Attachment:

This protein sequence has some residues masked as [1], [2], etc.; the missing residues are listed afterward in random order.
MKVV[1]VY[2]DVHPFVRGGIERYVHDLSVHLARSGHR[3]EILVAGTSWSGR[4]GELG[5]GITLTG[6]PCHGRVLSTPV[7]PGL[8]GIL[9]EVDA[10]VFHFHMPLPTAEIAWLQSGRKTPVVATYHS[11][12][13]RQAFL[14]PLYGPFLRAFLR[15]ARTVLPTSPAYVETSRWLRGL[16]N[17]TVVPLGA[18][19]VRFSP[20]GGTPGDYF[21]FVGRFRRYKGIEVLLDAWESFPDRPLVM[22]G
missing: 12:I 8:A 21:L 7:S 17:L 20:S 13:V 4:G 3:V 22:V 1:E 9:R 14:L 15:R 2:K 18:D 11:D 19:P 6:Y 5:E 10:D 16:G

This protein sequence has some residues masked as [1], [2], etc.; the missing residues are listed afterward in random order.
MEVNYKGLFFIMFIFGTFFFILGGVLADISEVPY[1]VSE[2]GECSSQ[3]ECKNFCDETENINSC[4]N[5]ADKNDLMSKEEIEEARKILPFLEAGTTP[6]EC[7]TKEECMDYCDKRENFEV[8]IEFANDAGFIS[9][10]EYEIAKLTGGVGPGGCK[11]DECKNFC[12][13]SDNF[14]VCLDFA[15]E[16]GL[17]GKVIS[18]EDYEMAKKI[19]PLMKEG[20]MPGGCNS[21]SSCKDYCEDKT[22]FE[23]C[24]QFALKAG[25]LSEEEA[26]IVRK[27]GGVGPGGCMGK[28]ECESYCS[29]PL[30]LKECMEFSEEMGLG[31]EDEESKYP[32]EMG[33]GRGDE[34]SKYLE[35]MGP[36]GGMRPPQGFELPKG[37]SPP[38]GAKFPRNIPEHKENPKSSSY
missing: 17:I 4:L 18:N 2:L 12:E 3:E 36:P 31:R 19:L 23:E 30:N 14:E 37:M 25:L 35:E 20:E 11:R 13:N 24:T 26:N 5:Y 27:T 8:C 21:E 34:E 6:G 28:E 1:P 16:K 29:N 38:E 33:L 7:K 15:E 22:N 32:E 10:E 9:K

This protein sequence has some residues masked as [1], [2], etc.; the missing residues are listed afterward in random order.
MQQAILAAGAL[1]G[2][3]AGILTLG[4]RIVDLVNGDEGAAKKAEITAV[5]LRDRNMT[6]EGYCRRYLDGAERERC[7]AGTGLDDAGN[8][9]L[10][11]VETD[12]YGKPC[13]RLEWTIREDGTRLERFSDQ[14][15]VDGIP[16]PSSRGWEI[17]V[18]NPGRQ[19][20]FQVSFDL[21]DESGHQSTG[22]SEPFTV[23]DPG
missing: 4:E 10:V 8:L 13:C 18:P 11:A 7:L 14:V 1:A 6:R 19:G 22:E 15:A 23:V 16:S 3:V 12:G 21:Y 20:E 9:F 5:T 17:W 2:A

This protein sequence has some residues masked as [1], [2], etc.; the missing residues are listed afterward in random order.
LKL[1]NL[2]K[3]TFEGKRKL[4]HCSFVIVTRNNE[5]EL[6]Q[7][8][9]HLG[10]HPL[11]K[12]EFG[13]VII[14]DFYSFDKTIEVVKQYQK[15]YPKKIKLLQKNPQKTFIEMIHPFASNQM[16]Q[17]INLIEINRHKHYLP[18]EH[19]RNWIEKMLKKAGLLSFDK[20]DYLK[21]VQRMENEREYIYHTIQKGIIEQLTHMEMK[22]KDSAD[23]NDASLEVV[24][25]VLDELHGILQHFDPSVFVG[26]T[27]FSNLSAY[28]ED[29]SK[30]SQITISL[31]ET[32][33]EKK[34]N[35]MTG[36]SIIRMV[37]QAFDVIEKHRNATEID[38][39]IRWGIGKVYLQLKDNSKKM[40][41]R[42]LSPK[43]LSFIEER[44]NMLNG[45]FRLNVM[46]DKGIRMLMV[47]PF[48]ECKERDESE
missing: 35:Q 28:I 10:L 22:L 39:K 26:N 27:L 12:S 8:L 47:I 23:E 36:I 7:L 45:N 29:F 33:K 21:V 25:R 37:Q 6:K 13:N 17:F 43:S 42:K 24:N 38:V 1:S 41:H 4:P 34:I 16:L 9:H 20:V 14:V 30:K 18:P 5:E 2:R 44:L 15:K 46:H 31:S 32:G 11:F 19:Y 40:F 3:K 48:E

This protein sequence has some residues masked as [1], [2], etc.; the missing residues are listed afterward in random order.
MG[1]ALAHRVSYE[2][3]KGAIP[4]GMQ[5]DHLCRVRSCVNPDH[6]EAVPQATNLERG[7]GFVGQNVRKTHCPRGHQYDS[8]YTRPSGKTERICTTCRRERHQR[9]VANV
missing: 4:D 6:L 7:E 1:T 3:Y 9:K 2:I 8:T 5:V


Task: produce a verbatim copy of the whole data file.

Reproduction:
This protein sequence has some residues masked as [1], [2], etc.; the missing residues are listed afterward in random order.
MKVV[1]VY[2]DVHPFVRGGIERYVHDLSVHLARSGHR[3]EILVAGTSWSGR[4]GELG[5]GITLTG[6]PCHGRVLSTPV[7]PGL[8]GIL[9]EVDA[10]VFHFHMPLPTAEIAWLQSGRKTPVVATYHS[11][12][13]RQAFL[14]PLYGPFLRAFLR[15]ARTVLPTSPAYVETSRWLRGL[16]N[17]TVVPLGA[18][19]VRFSP[20]GGTPGDYF[21]FVGRFRRYKGIEVLLDAWESFPDRPLVM[22]G
missing: 12:I 8:A 21:L 7:S 17:L 20:S 13:V 4:G 3:V 22:V 1:E 9:R 14:L 15:R 2:K 18:D 11:D 19:P 6:Y 5:E 10:D 16:G

This protein sequence has some residues masked as [1], [2], etc.; the missing residues are listed afterward in random order.
MEVNYKGLFFIMFIFGTFFFILGGVLADISEVPY[1]VSE[2]GECSSQ[3]ECKNFCDETENINSC[4]N[5]ADKNDLMSKEEIEEARKILPFLEAGTTP[6]EC[7]TKEECMDYCDKRENFEV[8]IEFANDAGFIS[9][10]EYEIAKLTGGVGPGGCK[11]DECKNFC[12][13]SDNF[14]VCLDFA[15]E[16]GL[17]GKVIS[18]EDYEMAKKI[19]PLMKEG[20]MPGGCNS[21]SSCKDYCEDKT[22]FE[23]C[24]QFALKAG[25]LSEEEA[26]IVRK[27]GGVGPGGCMGK[28]ECESYCS[29]PL[30]LKECMEFSEEMGLG[31]EDEESKYP[32]EMG[33]GRGDE[34]SKYLE[35]MGP[36]GGMRPPQGFELPKG[37]SPP[38]GAKFPRNIPEHKENPKSSSY
missing: 17:I 4:L 18:N 2:L 12:E 3:E 36:P 31:R 19:L 23:E 30:N 14:E 37:M 25:L 35:E 20:E 11:R 13:N 24:T 26:N 5:Y 27:T 8:C 21:E 34:E 6:G 28:E 1:P 16:K 29:N 38:E 33:L 7:K 15:E 22:N 32:E 10:E 9:K

This protein sequence has some residues masked as [1], [2], etc.; the missing residues are listed afterward in random order.
MQQAILAAGAL[1]G[2][3]AGILTLG[4]RIVDLVNGDEGAAKKAEITAV[5]LRDRNMT[6]EGYCRRYLDGAERERC[7]AGTGLDDAGN[8][9]L[10][11]VETD[12]YGKPC[13]RLEWTIREDGTRLERFSDQ[14][15]VDGIP[16]PSSRGWEI[17]V[18]NPGRQ[19][20]FQVSFDL[21]DESGHQSTG[22]SEPFTV[23]DPG
missing: 4:E 10:V 8:L 13:C 18:P 11:A 7:L 14:V 1:A 6:R 19:G 22:E 15:A 23:V 16:S 3:V 12:G 21:Y 20:E 9:F 5:T 17:W 2:A

This protein sequence has some residues masked as [1], [2], etc.; the missing residues are listed afterward in random order.
LKL[1]NL[2]K[3]TFEGKRKL[4]HCSFVIVTRNNE[5]EL[6]Q[7][8][9]HLG[10]HPL[11]K[12]EFG[13]VII[14]DFYSFDKTIEVVKQYQK[15]YPKKIKLLQKNPQKTFIEMIHPFASNQM[16]Q[17]INLIEINRHKHYLP[18]EH[19]RNWIEKMLKKAGLLSFDK[20]DYLK[21]VQRMENEREYIYHTIQKGIIEQLTHMEMK[22]KDSAD[23]NDASLEVV[24][25]VLDELHGILQHFDPSVFVG[26]T[27]FSNLSAY[28]ED[29]SK[30]SQITISL[31]ET[32][33]EKK[34]N[35]MTG[36]SIIRMV[37]QAFDVIEKHRNATEID[38][39]IRWGIGKVYLQLKDNSKKM[40][41]R[42]LSPK[43]LSFIEER[44]NMLNG[45]FRLNVM[46]DKGIRMLMV[47]PF[48]ECKERDESE
missing: 35:Q 28:I 10:L 22:L 39:K 26:N 27:L 12:S 8:L 47:I 23:E 36:I 7:L 45:N 29:F 33:K 21:V 25:R 37:Q 6:K 13:N 17:F 43:S 42:K 24:N 38:V 1:S 41:H 4:P 34:I 16:L 9:H 20:V 14:V 30:K 18:P 5:E 2:R 44:L 15:K 46:H 31:S 32:G 11:F 19:Y 40:F 3:K 48:E

This protein sequence has some residues masked as [1], [2], etc.; the missing residues are listed afterward in random order.
MG[1]ALAHRVSYE[2][3]KGAIP[4]GMQ[5]DHLCRVRSCVNPDH[6]EAVPQATNLERG[7]GFVGQNVRKTHCPRGHQYDS[8]YTRPSGKTERICTTCRRERHQR[9]VANV
missing: 4:D 6:L 7:E 1:T 3:Y 9:K 2:I 8:T 5:V